LTC Bullet: CLASS Redux?
Friday, February 10, 2017
LTC Comment: Washington State legislators propose another LTC fantasy plan. Will they never learn? Details after the ***news.***
*** CLTC AND ILTCI COOPERATION: According to an announcement by CLTC [Certified in Long-Term Care]: “CLTC and ILTCI [Intercompany Long-Term Care Insurance Conference] are working together to help enhance the knowledge and raise awareness of the importance of long term care insurance and the various options available to deal with the risks posed by long term care needs. As part of this effort, ILTCI is offering a Producer scholarship program for CLTC graduates to attend the organization's annual conference March 26-29 in Jacksonville, FL. CLTC graduates are invited to participate in the Producer Scholarship program which reduces the cost of the individual conference registration fee to $295 (from $995).”
Likewise: “This year, Bill Comfort will conduct a CLTC Master Class on Saturday, March 25 (8AM to 6PM) and Sunday, March 26 (8AM to 5PM). The 2-day course will review all the course material and prepare attendees to take the CLTC exam. There is no additional charge for the course material, exam fee or CE filing. Attendees that pass the CLTC exam will receive their CLTC designation upon passing the exam. The course will qualify each attendee for 8-15 hours of state insurance department CE credits (depending upon student's resident state) as well as for CFP/PACE credits (a $25 additional filing fee applies for recording CFP/PACE credits, if desired). Regular full price tuition for the course is $1,165. However, the ILTCI Conference will be subsidizing the course fee for any attendees of the ILTCI Conference, for an additional fee of only $199. Registration for the CLTC course can be completed when registering for the conference.” ***
LTC BULLET: CLASS REDUX?
LTC Comment: Laurie Jinkins and Norm Johnson are state legislators representing Tacoma and Yakima, Washington respectively. They have a plan to fix long-term care financing. Here’s how they described it in a Seattle Times column last Tuesday.
Our legislation would create a long-term care insurance benefit to help seniors and their families pay for long-term services and support while protecting seniors’ retirement savings and assets. Funds from a 0.49 percent assessment deducted from workers’ pay would fund the trust and be disbursed through a program overseen by a public-private commission. Workers would be eligible to draw on the benefits of the trust after they’ve worked three of the past six years, or 10 years total.
Sound familiar? Haven’t we been to this party before and awakened with a bad hangover? When legislators and bureaucrats set out to do what even highly trained actuaries in the private sector have found perplexingly difficult, don’t get your hopes up. Let’s take a closer look at the specifics of their plan. Find the Long-Term Care Trust Act here: HB 1636. We’ll quote from it and comment.
HB 1636 Quote: “The legislature finds that: Long-term care is not covered by medicare or other health insurance plans, and private long-term care insurance plans that do exist are unaffordable for most people; this leaves more than ninety percent of seniors uninsured for long-term care.”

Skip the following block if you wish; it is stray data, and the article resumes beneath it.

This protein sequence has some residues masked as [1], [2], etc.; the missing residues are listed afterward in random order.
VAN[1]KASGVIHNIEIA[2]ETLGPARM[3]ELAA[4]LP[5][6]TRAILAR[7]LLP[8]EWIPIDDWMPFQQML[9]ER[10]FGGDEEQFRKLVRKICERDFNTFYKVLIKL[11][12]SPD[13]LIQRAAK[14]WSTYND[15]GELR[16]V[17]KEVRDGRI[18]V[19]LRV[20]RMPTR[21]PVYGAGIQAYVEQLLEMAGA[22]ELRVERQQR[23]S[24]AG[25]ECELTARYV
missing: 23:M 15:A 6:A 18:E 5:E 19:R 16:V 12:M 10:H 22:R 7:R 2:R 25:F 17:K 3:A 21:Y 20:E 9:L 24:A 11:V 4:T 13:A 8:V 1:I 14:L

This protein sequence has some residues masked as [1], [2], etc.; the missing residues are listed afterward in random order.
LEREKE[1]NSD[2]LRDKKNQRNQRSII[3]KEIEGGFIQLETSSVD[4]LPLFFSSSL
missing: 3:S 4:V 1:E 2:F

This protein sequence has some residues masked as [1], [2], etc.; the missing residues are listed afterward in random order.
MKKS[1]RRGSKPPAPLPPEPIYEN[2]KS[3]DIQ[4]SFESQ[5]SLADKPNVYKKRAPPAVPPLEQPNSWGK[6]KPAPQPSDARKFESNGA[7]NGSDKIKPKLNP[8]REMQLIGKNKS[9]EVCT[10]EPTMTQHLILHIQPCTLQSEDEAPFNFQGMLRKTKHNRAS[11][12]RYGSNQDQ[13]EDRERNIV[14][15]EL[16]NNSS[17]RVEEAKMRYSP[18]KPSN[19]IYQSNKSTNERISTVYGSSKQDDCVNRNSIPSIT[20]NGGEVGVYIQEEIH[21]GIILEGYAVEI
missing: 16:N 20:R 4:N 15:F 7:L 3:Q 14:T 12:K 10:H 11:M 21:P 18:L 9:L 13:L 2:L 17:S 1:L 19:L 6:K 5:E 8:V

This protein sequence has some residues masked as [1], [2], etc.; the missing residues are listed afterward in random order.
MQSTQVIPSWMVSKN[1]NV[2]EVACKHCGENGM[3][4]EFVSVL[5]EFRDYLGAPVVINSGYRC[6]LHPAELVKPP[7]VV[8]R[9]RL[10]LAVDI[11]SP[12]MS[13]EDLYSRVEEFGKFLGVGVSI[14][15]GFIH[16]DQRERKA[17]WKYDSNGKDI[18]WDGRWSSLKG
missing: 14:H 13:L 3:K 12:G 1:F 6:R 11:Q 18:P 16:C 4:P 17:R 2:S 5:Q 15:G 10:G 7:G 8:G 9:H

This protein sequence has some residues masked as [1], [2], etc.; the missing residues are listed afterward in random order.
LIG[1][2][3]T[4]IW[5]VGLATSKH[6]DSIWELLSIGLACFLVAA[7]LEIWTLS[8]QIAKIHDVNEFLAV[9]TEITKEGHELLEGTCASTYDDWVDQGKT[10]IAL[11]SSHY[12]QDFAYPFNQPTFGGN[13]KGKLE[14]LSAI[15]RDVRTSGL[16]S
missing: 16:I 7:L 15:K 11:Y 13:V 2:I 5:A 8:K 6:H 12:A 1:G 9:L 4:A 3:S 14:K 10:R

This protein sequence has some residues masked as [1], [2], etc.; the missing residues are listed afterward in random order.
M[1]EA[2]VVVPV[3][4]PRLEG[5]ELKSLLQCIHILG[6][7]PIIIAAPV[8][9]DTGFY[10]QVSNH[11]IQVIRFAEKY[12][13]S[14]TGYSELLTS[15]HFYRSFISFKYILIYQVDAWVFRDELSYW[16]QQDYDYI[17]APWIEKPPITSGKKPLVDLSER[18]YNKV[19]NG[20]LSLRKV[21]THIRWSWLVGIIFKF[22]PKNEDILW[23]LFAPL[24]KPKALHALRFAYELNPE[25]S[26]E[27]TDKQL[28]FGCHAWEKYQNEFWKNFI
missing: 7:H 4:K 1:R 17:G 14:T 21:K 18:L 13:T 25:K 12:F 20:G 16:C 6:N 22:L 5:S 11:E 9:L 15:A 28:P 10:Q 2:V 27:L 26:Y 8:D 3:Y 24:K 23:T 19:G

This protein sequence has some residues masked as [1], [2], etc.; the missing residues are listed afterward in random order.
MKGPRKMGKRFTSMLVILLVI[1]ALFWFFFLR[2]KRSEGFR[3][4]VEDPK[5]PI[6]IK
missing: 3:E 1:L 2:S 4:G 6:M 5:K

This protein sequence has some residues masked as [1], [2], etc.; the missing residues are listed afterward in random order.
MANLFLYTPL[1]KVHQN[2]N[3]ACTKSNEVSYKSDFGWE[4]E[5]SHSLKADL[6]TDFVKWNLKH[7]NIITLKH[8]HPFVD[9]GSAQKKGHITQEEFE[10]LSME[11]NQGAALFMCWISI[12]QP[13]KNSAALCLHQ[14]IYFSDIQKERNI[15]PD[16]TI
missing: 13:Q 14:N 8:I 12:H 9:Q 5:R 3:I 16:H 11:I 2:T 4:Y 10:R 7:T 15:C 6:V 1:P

LTC Comment: Hmmm, evidently no one told them about Medicaid, the biggest payer of long-term care in Washington State and everywhere else. Easy access to Medicaid LTC benefits after the insurable event has already occurred crowded out demand for private LTC insurance resulting in the challenges that product faces today.
HB 1636 Quote: “Without access to insurance, seniors must rely on family care and spend down their life savings to poverty levels in order to access long-term care through medicaid.”
LTC Comment: Oh, they know about Medicaid after all. But they don’t know much. In Washington State, median to high-income people can qualify for Medicaid if they have significant medical or LTC expenditures as most people who need long-term care do. Most assets are exempt, such as home equity up to $560,000, plus unlimited personal belongings, home furnishings, prepaid burial plans, one car, one business, IRAs if they’re paying out and on and on. People who still own too much can find a Medicaid planner here and get a Medicaid-compliant annuity, employ the “reverse half a loaf” strategy, or just buy a lot of exempt assets. I wrote about the “Fallacy of Impoverishment” in the Gerontologist 27 years ago and, despite some successful efforts in the meantime to curtail Medicaid planning abuses on the margin, the reality remains that most people can ignore LTC risk, avoid LTCI premiums, wait to see if they ever need extended care and pass the cost to taxpayers while retaining most of their assets for heirs.
HB 1636 Quote: “The long-term services and supports trust commission is established. The commission shall include: (a) One member from each of the two largest caucuses of the house of representatives, appointed by the speaker of the house of representatives; (b) One member from each of the two largest caucuses of the senate, appoint [sic] by the president of the senate; (c) The commissioner of the department, or his or her designee; (d) The secretary of the department of social and health services, or his or her designee; (e) Two representatives of long-term services and supports providers, one of which is a representative of a union representing long-term care workers; (f) Two representatives of an organization representing retired persons; and (g) Two representatives of consumers receiving long-term services and supports.”